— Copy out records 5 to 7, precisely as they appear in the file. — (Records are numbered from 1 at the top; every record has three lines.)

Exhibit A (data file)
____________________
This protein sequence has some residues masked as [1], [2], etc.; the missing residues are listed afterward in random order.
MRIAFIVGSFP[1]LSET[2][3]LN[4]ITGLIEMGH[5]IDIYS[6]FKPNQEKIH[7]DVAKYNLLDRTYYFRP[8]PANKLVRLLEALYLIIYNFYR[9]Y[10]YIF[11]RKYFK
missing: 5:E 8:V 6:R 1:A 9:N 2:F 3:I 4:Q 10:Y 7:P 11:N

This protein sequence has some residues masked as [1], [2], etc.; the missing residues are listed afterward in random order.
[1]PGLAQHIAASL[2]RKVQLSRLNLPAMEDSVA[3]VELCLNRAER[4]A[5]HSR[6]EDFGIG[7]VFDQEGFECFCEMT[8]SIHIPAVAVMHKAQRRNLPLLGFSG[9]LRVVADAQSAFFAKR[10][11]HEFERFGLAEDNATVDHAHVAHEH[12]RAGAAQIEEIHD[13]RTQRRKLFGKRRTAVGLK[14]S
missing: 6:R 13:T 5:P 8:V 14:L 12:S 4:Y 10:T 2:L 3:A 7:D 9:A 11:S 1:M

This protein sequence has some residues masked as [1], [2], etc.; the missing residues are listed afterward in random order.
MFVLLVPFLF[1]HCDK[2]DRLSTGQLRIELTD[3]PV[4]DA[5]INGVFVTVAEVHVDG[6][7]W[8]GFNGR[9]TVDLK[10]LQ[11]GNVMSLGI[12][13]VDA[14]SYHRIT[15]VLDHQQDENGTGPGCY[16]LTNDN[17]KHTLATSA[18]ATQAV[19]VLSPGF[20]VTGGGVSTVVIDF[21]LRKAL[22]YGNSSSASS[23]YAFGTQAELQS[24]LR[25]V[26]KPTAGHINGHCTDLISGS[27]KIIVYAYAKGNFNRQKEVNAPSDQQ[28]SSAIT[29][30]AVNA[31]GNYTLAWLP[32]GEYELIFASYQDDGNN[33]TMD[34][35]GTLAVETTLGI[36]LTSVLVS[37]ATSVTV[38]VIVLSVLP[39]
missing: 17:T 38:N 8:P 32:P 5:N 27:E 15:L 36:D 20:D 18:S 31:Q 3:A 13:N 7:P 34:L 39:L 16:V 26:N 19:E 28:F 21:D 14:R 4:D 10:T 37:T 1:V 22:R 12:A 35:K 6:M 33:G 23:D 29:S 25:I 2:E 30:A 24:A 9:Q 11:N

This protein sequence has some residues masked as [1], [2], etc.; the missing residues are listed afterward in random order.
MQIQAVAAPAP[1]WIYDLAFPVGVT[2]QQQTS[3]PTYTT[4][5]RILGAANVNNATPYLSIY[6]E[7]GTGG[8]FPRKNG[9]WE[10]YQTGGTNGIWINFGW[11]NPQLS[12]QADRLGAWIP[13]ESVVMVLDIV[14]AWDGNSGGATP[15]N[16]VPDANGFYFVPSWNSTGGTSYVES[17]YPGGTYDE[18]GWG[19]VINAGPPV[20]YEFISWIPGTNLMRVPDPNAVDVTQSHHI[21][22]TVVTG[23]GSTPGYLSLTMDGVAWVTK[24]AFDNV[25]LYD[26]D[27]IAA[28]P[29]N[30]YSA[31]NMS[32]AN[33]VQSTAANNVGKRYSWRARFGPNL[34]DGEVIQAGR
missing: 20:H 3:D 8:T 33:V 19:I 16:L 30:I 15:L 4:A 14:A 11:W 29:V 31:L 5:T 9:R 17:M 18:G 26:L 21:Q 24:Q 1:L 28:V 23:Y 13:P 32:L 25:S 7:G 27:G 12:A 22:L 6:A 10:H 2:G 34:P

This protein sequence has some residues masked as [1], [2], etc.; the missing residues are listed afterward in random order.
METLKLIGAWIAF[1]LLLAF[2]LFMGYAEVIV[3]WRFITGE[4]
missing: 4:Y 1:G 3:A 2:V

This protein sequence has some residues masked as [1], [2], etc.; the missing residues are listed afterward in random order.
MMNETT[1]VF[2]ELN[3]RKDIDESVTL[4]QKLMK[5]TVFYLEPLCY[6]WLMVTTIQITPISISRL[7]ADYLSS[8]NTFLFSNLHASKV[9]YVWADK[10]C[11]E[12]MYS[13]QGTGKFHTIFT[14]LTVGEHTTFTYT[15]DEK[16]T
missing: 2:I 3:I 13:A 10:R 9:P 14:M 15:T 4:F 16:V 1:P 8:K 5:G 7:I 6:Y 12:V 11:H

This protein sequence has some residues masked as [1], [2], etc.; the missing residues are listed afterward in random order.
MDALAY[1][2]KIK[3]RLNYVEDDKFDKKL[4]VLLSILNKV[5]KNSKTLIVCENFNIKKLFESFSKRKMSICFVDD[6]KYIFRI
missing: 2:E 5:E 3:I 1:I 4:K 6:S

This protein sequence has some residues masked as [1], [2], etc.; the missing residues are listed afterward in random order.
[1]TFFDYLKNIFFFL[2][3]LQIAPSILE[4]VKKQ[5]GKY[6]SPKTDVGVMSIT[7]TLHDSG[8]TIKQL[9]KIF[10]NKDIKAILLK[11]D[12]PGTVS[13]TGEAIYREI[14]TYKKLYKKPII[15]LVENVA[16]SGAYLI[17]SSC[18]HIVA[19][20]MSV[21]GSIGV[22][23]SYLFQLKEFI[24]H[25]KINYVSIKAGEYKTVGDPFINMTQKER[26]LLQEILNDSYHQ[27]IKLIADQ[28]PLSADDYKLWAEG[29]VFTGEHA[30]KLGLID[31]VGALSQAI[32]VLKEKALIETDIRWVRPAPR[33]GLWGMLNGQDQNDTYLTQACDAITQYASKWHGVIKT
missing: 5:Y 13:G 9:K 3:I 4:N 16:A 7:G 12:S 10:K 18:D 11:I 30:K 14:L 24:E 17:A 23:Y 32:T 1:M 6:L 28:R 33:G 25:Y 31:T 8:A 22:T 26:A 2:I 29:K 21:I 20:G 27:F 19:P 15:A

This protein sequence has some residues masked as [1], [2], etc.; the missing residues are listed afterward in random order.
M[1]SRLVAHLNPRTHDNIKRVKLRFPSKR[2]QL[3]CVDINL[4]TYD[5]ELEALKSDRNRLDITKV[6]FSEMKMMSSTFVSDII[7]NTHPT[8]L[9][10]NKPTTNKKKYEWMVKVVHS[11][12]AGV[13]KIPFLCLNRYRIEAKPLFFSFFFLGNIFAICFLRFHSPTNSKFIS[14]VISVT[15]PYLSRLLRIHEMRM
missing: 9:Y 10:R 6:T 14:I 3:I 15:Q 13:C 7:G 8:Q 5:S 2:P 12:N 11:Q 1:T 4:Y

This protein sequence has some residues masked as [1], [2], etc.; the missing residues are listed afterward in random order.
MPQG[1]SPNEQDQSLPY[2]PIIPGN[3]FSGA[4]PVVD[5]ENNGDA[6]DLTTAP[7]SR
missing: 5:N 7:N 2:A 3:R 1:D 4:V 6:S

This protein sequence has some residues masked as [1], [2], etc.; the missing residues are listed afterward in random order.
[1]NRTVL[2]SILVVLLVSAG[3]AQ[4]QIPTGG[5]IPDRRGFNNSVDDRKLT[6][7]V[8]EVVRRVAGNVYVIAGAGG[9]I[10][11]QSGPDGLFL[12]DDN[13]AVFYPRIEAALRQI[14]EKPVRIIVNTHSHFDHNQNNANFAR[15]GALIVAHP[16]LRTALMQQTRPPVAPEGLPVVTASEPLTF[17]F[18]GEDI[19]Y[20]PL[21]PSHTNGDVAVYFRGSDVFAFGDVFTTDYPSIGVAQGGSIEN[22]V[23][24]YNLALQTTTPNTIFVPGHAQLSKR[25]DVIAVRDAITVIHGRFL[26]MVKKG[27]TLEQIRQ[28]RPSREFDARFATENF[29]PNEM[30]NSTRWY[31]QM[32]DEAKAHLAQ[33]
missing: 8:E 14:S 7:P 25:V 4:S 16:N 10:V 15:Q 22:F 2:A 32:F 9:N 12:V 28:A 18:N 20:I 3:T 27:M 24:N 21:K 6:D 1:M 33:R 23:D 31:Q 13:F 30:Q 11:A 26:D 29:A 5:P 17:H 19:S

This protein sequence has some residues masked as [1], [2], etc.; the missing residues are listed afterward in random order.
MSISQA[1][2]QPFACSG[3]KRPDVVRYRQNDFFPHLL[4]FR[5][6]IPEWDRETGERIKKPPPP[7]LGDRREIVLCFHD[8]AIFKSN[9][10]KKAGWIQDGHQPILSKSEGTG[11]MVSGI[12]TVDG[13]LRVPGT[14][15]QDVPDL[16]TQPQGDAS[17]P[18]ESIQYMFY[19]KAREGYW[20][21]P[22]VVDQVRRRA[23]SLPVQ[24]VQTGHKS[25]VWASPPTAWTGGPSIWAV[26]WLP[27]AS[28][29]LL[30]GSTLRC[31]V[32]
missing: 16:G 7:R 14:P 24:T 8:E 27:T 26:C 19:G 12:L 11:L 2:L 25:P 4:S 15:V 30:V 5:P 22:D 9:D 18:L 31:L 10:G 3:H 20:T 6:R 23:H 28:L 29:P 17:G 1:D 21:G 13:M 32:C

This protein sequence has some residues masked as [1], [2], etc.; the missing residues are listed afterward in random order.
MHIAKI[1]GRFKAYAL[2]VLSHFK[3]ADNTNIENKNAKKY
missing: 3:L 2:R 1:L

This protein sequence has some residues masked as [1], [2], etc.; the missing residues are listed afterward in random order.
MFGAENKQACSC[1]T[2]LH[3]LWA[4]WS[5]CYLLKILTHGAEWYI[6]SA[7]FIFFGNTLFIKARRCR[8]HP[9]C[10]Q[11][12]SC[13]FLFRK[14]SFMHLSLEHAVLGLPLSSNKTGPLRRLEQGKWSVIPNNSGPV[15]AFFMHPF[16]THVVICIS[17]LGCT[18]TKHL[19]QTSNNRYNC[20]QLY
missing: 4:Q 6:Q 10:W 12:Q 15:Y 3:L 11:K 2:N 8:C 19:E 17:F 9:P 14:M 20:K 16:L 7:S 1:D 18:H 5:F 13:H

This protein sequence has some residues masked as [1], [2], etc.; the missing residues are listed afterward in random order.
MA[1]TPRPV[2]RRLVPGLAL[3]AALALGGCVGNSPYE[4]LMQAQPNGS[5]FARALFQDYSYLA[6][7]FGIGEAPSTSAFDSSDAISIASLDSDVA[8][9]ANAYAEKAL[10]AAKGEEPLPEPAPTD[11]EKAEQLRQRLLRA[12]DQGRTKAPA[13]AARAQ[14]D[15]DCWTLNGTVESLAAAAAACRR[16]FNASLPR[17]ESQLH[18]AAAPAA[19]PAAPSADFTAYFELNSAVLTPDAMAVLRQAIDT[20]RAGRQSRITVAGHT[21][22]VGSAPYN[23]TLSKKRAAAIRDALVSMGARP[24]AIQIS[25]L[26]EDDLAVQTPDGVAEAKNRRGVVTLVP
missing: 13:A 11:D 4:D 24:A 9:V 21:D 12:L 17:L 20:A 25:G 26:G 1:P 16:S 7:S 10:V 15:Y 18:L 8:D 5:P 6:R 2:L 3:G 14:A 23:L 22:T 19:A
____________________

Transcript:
This protein sequence has some residues masked as [1], [2], etc.; the missing residues are listed afterward in random order.
METLKLIGAWIAF[1]LLLAF[2]LFMGYAEVIV[3]WRFITGE[4]
missing: 4:Y 1:G 3:A 2:V

This protein sequence has some residues masked as [1], [2], etc.; the missing residues are listed afterward in random order.
MMNETT[1]VF[2]ELN[3]RKDIDESVTL[4]QKLMK[5]TVFYLEPLCY[6]WLMVTTIQITPISISRL[7]ADYLSS[8]NTFLFSNLHASKV[9]YVWADK[10]C[11]E[12]MYS[13]QGTGKFHTIFT[14]LTVGEHTTFTYT[15]DEK[16]T
missing: 2:I 3:I 13:A 10:R 9:P 14:M 15:T 4:F 16:V 1:P 8:K 5:G 7:I 6:Y 12:V 11:H

This protein sequence has some residues masked as [1], [2], etc.; the missing residues are listed afterward in random order.
MDALAY[1][2]KIK[3]RLNYVEDDKFDKKL[4]VLLSILNKV[5]KNSKTLIVCENFNIKKLFESFSKRKMSICFVDD[6]KYIFRI
missing: 2:E 5:E 3:I 1:I 4:K 6:S